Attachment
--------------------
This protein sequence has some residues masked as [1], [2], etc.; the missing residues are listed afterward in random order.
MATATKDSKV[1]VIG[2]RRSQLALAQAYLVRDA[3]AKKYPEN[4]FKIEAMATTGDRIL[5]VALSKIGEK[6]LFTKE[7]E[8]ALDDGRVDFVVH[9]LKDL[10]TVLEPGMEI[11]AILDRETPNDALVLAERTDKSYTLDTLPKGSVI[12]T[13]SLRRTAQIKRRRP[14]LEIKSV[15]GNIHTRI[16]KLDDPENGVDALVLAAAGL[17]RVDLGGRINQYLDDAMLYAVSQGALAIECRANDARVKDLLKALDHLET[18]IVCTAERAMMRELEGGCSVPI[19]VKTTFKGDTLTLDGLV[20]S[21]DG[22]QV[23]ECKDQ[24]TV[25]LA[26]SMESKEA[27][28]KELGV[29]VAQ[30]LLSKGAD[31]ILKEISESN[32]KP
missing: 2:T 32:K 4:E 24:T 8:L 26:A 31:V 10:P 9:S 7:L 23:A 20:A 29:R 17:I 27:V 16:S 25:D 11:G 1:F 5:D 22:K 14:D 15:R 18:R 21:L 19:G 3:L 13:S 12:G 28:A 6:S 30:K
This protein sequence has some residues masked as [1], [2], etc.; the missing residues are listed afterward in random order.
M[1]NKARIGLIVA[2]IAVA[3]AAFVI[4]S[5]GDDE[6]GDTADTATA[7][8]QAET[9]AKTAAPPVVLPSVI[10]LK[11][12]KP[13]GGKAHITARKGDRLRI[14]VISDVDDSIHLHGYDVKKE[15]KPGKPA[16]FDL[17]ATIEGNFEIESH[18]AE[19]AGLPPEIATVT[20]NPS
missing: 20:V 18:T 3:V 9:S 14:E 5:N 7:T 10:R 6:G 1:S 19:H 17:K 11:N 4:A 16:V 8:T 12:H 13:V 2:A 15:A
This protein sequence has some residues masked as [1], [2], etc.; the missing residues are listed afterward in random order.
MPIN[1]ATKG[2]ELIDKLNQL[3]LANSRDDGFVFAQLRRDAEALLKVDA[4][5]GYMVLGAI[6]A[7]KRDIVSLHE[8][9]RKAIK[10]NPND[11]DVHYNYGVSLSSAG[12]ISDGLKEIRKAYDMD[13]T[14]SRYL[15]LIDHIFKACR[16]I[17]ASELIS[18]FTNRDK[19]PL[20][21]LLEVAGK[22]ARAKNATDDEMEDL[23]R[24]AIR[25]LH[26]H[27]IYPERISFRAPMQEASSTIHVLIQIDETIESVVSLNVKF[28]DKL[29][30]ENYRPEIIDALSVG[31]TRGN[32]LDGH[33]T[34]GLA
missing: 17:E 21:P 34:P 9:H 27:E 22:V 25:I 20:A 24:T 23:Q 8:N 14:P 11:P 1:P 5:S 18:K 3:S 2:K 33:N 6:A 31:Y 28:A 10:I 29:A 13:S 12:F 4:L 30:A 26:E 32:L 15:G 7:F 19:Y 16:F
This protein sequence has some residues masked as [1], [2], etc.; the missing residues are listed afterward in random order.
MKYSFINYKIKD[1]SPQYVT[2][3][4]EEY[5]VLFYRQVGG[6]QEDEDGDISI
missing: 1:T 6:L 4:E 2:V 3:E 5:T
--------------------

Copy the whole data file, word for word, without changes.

This protein sequence has some residues masked as [1], [2], etc.; the missing residues are listed afterward in random order.
MATATKDSKV[1]VIG[2]RRSQLALAQAYLVRDA[3]AKKYPEN[4]FKIEAMATTGDRIL[5]VALSKIGEK[6]LFTKE[7]E[8]ALDDGRVDFVVH[9]LKDL[10]TVLEPGMEI[11]AILDRETPNDALVLAERTDKSYTLDTLPKGSVI[12]T[13]SLRRTAQIKRRRP[14]LEIKSV[15]GNIHTRI[16]KLDDPENGVDALVLAAAGL[17]RVDLGGRINQYLDDAMLYAVSQGALAIECRANDARVKDLLKALDHLET[18]IVCTAERAMMRELEGGCSVPI[19]VKTTFKGDTLTLDGLV[20]S[21]DG[22]QV[23]ECKDQ[24]TV[25]LA[26]SMESKEA[27][28]KELGV[29]VAQ[30]LLSKGAD[31]ILKEISESN[32]KP
missing: 2:T 32:K 4:E 24:T 8:L 26:A 31:V 10:P 9:S 7:L 23:A 20:A 29:R 17:I 27:V 16:S 25:D 11:G 1:F 5:D 22:K 14:D 15:R 18:R 21:L 19:G 3:L 13:S 12:G 28:A 6:S 30:K
This protein sequence has some residues masked as [1], [2], etc.; the missing residues are listed afterward in random order.
M[1]NKARIGLIVA[2]IAVA[3]AAFVI[4]S[5]GDDE[6]GDTADTATA[7][8]QAET[9]AKTAAPPVVLPSVI[10]LK[11][12]KP[13]GGKAHITARKGDRLRI[14]VISDVDDSIHLHGYDVKKE[15]KPGKPA[16]FDL[17]ATIEGNFEIESH[18]AE[19]AGLPPEIATVT[20]NPS
missing: 20:V 18:T 3:V 9:S 14:E 5:N 7:T 10:R 6:G 1:S 19:H 17:K 11:N 4:A 16:V 8:T 12:H 13:V 2:A 15:A
This protein sequence has some residues masked as [1], [2], etc.; the missing residues are listed afterward in random order.
MPIN[1]ATKG[2]ELIDKLNQL[3]LANSRDDGFVFAQLRRDAEALLKVDA[4][5]GYMVLGAI[6]A[7]KRDIVSLHE[8][9]RKAIK[10]NPND[11]DVHYNYGVSLSSAG[12]ISDGLKEIRKAYDMD[13]T[14]SRYL[15]LIDHIFKACR[16]I[17]ASELIS[18]FTNRDK[19]PL[20][21]LLEVAGK[22]ARAKNATDDEMEDL[23]R[24]AIR[25]LH[26]H[27]IYPERISFRAPMQEASSTIHVLIQIDETIESVVSLNVKF[28]DKL[29][30]ENYRPEIIDALSVG[31]TRGN[32]LDGH[33]T[34]GLA
missing: 17:E 21:P 34:P 9:H 27:E 22:V 25:I 20:A 24:T 23:Q 8:N 14:P 11:P 1:P 5:S 18:K 3:S 2:K 33:N 6:A 31:Y 28:A 10:I 29:A 13:S 12:F 4:L 30:A 26:E 32:L 15:G 7:F 19:Y 16:F
This protein sequence has some residues masked as [1], [2], etc.; the missing residues are listed afterward in random order.
MKYSFINYKIKD[1]SPQYVT[2][3][4]EEY[5]VLFYRQVGG[6]QEDEDGDISI
missing: 1:T 6:L 4:E 2:V 3:E 5:T